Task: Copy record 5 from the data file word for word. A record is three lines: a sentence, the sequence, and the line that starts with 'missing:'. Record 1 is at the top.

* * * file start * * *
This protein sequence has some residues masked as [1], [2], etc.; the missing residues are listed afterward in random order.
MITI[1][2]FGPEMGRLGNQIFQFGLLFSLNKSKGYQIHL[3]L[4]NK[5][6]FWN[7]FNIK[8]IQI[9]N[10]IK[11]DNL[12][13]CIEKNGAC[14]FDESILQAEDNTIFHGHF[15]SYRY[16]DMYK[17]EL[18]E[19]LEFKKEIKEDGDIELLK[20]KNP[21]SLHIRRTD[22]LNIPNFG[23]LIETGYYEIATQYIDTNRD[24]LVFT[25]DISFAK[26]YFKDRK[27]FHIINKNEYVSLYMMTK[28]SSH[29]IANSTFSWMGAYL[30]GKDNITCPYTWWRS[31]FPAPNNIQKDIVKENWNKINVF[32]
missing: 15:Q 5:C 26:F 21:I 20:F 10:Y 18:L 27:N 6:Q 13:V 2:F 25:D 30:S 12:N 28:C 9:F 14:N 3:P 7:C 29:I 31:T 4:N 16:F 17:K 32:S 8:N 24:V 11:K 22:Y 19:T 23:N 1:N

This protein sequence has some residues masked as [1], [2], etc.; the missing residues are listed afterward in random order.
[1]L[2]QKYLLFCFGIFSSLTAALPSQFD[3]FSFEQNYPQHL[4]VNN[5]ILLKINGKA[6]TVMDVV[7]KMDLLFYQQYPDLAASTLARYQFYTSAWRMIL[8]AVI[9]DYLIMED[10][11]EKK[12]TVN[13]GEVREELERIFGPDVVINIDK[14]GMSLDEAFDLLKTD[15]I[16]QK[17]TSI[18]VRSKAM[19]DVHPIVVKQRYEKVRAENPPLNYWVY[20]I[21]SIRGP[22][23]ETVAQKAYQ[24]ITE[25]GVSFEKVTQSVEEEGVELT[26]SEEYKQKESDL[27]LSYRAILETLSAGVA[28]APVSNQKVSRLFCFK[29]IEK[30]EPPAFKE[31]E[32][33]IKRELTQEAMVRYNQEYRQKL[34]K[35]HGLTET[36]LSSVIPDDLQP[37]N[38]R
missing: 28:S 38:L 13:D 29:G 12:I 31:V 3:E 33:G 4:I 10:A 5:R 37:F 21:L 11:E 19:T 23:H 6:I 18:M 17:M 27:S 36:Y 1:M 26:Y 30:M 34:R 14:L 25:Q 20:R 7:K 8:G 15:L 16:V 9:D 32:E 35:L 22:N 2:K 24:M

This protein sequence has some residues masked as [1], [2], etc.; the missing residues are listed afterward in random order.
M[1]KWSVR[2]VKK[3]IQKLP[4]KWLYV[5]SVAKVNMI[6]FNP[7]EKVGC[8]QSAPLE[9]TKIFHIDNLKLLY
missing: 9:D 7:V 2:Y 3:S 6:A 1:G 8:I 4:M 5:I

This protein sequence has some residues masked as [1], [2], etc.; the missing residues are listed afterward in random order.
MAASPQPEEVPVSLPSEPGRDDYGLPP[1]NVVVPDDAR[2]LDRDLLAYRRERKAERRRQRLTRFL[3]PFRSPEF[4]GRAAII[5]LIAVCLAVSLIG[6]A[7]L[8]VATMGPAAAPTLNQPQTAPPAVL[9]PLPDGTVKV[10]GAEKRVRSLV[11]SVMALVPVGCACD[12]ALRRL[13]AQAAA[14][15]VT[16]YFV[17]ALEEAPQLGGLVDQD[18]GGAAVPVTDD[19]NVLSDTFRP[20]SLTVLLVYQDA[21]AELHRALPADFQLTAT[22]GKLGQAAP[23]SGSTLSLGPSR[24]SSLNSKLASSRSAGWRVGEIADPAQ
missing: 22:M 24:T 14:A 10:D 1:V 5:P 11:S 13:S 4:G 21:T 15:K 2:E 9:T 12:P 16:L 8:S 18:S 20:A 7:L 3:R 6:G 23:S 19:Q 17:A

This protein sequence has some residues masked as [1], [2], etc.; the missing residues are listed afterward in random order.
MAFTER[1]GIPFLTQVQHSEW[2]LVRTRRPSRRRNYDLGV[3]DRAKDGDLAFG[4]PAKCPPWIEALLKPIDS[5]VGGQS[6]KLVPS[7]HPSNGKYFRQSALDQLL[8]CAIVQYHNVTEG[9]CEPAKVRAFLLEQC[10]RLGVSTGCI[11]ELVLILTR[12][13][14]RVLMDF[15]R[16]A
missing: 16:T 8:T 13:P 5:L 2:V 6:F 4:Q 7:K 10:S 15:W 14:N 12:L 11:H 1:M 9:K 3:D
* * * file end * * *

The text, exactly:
This protein sequence has some residues masked as [1], [2], etc.; the missing residues are listed afterward in random order.
MAFTER[1]GIPFLTQVQHSEW[2]LVRTRRPSRRRNYDLGV[3]DRAKDGDLAFG[4]PAKCPPWIEALLKPIDS[5]VGGQS[6]KLVPS[7]HPSNGKYFRQSALDQLL[8]CAIVQYHNVTEG[9]CEPAKVRAFLLEQC[10]RLGVSTGCI[11]ELVLILTR[12][13][14]RVLMDF[15]R[16]A
missing: 16:T 8:T 13:P 5:L 2:V 6:F 4:Q 7:K 10:S 15:W 14:N 12:L 11:H 1:M 9:K 3:D